In this monastery, the world is depicted as black and white with little room for making personal decisions based on a trained conscience. People and organizations are pictured as either good or evil, depending on their relationship to the ideology of the group. We asked our son if he knew that Mother Teresa had died. He told us she was a Catholic, a heretic, and her good works were just “social work.” When we reminded him that Jesus also did this type of “social work” with the people, Niko told us again that we were “talking idly.” He also said that “Jesus had his calling. I have mine.” ** Confession
In this monastery, serious sins are to be confessed immediately. Becoming a monk would be the result of regular confessions. From these confessions, Fr. Ephraim determines when Niko or any novice will be ready to become a monk. Information derived from the confession is used to make the novice feel powerless, more guilty, fearful and ultimately in need of the monastery and the leader’s goodness. This confession can be used to get the novice to re-write his or her personal history so as to reject the past life, making it seem illogical for the novice to want to return to his or her former life of family and friends. ** Sacred Science
In this monastery, the ideology is too “sacred” to call into question, and a reverence is demanded for the leadership. In the eyes of the monks and novices, Fr. Ephraim appears as the absolute truth with no contradictions. When we asked our son how he would know he was ready to become a monk, he told us that Fr. Ephraim would tell him. We asked, “Why doesn’t God tell you this?” He replied that he was not worthy to speak with God; only Fr. Ephraim and the elders are worthy to have a dialogue with God. Upon a visit to the convent in Saxonburg, PA, Fr. Ephraim told our 13-year old daughter and other children present that the world would end in 60 years. How convenient that Fr. Ephraim won’t be around in 60 years, and will not be confronted for his false prophecy! * Mystical Manipulation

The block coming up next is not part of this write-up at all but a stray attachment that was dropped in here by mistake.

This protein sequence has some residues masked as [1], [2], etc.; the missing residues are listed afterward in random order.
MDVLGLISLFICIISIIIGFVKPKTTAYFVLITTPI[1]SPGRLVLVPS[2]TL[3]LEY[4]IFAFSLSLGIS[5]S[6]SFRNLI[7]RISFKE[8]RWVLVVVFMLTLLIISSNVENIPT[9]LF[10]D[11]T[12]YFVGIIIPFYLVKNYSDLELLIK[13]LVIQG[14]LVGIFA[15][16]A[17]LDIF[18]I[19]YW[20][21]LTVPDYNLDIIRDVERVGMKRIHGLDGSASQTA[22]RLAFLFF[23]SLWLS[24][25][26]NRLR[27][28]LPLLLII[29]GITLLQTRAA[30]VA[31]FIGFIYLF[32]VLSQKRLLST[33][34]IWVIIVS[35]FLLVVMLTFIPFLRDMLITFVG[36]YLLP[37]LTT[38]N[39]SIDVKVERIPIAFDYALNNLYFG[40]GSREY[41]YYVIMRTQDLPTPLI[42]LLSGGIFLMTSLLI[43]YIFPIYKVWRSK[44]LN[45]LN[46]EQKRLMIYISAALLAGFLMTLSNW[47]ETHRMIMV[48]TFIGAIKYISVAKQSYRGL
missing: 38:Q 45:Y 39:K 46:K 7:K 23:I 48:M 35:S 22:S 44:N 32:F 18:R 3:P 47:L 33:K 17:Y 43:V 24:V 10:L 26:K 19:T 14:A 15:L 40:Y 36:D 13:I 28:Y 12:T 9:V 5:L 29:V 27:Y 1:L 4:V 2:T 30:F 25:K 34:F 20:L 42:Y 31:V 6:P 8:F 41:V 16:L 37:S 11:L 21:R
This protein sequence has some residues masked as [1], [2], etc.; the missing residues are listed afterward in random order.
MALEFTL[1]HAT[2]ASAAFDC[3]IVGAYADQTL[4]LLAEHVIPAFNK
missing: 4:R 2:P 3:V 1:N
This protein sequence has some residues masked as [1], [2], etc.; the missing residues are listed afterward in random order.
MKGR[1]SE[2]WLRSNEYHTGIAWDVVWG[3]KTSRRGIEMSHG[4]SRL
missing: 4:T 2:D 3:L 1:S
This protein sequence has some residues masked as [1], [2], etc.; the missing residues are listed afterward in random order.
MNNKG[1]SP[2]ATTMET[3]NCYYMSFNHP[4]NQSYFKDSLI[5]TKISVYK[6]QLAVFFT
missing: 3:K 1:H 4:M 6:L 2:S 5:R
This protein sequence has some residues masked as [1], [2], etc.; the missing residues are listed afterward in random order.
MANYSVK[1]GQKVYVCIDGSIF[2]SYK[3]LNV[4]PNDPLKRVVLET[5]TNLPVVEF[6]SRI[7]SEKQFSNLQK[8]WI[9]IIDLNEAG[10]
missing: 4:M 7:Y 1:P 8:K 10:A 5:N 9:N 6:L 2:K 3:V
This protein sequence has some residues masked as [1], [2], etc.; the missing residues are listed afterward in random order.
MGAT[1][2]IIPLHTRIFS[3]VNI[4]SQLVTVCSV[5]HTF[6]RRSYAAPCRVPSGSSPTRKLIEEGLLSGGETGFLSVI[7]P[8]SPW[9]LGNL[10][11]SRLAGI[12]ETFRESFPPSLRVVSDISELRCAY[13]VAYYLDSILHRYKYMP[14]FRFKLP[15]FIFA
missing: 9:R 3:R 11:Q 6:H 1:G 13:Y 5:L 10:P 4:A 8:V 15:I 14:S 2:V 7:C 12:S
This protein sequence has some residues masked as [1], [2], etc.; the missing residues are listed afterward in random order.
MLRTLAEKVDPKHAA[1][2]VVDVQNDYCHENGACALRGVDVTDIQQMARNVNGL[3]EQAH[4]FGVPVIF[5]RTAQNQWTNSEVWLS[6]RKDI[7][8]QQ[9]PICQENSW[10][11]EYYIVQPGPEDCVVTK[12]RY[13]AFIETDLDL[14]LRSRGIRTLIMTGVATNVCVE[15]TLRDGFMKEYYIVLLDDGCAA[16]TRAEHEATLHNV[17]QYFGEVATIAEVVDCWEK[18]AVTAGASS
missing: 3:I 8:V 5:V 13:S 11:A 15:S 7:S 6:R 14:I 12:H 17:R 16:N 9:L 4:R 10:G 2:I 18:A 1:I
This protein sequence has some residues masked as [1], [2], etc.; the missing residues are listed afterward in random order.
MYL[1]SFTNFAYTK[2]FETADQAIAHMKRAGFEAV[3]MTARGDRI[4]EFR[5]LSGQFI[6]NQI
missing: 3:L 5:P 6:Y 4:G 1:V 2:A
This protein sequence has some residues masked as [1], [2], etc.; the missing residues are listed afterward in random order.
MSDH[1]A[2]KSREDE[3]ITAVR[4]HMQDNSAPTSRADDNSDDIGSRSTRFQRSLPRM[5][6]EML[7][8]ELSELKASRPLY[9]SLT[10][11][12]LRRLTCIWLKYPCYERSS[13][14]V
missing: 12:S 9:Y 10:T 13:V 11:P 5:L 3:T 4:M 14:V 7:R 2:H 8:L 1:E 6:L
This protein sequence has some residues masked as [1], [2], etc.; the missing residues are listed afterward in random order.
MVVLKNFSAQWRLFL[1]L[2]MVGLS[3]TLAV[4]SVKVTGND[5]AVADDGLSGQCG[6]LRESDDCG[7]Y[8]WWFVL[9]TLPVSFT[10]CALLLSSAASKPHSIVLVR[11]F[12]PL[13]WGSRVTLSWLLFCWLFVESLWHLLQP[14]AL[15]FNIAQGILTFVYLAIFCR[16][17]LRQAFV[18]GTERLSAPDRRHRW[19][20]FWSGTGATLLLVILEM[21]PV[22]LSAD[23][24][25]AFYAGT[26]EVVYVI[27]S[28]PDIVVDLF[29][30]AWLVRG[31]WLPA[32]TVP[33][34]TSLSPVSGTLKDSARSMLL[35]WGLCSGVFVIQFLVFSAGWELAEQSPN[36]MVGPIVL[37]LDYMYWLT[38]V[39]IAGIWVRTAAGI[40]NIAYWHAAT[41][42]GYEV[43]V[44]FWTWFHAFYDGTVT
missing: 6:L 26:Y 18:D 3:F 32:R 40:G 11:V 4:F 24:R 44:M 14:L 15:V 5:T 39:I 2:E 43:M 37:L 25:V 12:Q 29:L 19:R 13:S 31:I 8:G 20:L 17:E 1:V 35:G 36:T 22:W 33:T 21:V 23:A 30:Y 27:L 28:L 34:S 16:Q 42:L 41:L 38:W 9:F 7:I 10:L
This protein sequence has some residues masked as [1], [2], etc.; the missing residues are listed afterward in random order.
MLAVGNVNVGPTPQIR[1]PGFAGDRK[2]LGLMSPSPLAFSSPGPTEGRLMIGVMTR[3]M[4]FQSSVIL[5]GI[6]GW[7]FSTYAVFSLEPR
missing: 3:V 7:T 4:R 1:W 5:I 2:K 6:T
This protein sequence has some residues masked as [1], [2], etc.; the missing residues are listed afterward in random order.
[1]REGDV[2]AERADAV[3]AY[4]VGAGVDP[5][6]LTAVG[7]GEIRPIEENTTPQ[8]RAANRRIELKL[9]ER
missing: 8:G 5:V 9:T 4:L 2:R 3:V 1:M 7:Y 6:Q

In this monastery, novices have come to believe that they are actually “choosing” this life. If outsiders, even his parents, say Niko has been brainwashed or tricked, he repeats “I have chosen this voluntarily.” This statement was made even in the presence of the Patriarch and other Bishops in November 1997 at the Monastery of St. Anthony. Novices and monks thrive on this myth of voluntarism, insisting time and again that no member is being held against his or her will. Recruits are told that God is ever-present in the workings of the organization. If a person leaves for any reason, he/she is told that accidents or ill-will may befall them and that is attributed always to God’s punishment on them. We have a former nun’s testimony on this. * Loading the Language
In this monastery, there is frequent use of “thought-terminating cliches,” expressions or words that are designed to end the conversation or controversy. Our son, when asked a difficult question for him to answer, will end the conversation with the statement “This is idle talk.” When we asked our son why he came to the monastery, he said it was God’s will. * Doctrine over Person
In this monastery, the person is only valuable insomuch as he/she conforms to the role models of the cult (or monastery). Personal history and experiences are ignored. During our visit or phone calls, Niko never asks about friends, relatives, his sisters, or our lives. Only the lives and experiences of monks are true for him. Accomplishments of former monks are repeated to these novices, although none of their fantastic (monastic) experiences can be verified. For example, Niko and his sister were awestruck from the story told them at the convent in Saxonburg about Fr. Ephraim’s fight with Satan who appeared at his cell door in the form of a goat! * Dispensing of Existence